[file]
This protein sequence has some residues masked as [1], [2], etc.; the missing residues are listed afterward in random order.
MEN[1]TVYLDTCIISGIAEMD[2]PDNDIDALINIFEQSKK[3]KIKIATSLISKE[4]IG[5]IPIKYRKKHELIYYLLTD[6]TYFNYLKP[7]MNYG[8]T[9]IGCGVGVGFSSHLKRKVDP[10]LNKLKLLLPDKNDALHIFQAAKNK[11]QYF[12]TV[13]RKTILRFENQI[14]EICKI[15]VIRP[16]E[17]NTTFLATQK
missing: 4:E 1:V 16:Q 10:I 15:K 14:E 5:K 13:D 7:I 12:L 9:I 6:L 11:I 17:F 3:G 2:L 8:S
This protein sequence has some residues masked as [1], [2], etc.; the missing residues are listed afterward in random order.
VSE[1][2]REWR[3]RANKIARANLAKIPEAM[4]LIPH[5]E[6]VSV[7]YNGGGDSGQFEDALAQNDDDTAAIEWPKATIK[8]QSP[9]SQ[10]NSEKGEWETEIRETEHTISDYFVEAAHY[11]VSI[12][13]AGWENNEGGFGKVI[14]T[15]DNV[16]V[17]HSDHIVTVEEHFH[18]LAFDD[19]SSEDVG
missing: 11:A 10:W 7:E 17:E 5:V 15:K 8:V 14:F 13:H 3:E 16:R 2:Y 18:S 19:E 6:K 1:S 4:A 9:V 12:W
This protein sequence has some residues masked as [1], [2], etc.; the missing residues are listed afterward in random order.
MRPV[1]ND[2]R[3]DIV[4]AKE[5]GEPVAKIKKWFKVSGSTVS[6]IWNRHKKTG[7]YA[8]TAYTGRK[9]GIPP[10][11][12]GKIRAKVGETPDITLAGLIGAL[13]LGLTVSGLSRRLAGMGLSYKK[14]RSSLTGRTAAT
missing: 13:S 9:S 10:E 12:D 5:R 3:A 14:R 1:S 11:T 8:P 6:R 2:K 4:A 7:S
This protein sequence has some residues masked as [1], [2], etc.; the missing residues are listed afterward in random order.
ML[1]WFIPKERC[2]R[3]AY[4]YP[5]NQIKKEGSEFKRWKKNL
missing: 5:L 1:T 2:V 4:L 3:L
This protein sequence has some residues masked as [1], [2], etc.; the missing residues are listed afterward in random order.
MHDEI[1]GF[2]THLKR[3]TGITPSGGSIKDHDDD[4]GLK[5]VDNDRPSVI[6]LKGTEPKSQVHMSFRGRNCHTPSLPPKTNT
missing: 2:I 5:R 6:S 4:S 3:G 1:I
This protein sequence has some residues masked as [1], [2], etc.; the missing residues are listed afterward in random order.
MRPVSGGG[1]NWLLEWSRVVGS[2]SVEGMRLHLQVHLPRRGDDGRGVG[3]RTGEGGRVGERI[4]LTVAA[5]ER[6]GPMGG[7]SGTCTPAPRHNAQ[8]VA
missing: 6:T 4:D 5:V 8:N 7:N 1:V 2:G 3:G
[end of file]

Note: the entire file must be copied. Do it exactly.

This protein sequence has some residues masked as [1], [2], etc.; the missing residues are listed afterward in random order.
MEN[1]TVYLDTCIISGIAEMD[2]PDNDIDALINIFEQSKK[3]KIKIATSLISKE[4]IG[5]IPIKYRKKHELIYYLLTD[6]TYFNYLKP[7]MNYG[8]T[9]IGCGVGVGFSSHLKRKVDP[10]LNKLKLLLPDKNDALHIFQAAKNK[11]QYF[12]TV[13]RKTILRFENQI[14]EICKI[15]VIRP[16]E[17]NTTFLATQK
missing: 4:E 1:V 16:Q 10:I 15:K 14:E 5:K 13:D 7:I 12:L 9:I 6:L 11:I 17:F 3:G 2:L 8:S
This protein sequence has some residues masked as [1], [2], etc.; the missing residues are listed afterward in random order.
VSE[1][2]REWR[3]RANKIARANLAKIPEAM[4]LIPH[5]E[6]VSV[7]YNGGGDSGQFEDALAQNDDDTAAIEWPKATIK[8]QSP[9]SQ[10]NSEKGEWETEIRETEHTISDYFVEAAHY[11]VSI[12][13]AGWENNEGGFGKVI[14]T[15]DNV[16]V[17]HSDHIVTVEEHFH[18]LAFDD[19]SSEDVG
missing: 11:A 10:W 7:E 17:E 5:V 15:K 8:V 14:F 13:H 3:E 16:R 2:Y 18:S 19:E 6:K 1:S 4:A 9:V 12:W
This protein sequence has some residues masked as [1], [2], etc.; the missing residues are listed afterward in random order.
MRPV[1]ND[2]R[3]DIV[4]AKE[5]GEPVAKIKKWFKVSGSTVS[6]IWNRHKKTG[7]YA[8]TAYTGRK[9]GIPP[10][11][12]GKIRAKVGETPDITLAGLIGAL[13]LGLTVSGLSRRLAGMGLSYKK[14]RSSLTGRTAAT
missing: 13:S 9:S 10:E 12:D 5:R 3:A 14:R 1:S 11:T 8:P 6:R 2:K 4:A 7:S
This protein sequence has some residues masked as [1], [2], etc.; the missing residues are listed afterward in random order.
ML[1]WFIPKERC[2]R[3]AY[4]YP[5]NQIKKEGSEFKRWKKNL
missing: 5:L 1:T 2:V 4:L 3:L
This protein sequence has some residues masked as [1], [2], etc.; the missing residues are listed afterward in random order.
MHDEI[1]GF[2]THLKR[3]TGITPSGGSIKDHDDD[4]GLK[5]VDNDRPSVI[6]LKGTEPKSQVHMSFRGRNCHTPSLPPKTNT
missing: 2:I 5:R 6:S 4:S 3:G 1:I
This protein sequence has some residues masked as [1], [2], etc.; the missing residues are listed afterward in random order.
MRPVSGGG[1]NWLLEWSRVVGS[2]SVEGMRLHLQVHLPRRGDDGRGVG[3]RTGEGGRVGERI[4]LTVAA[5]ER[6]GPMGG[7]SGTCTPAPRHNAQ[8]VA
missing: 6:T 4:D 5:V 8:N 7:N 1:V 2:G 3:G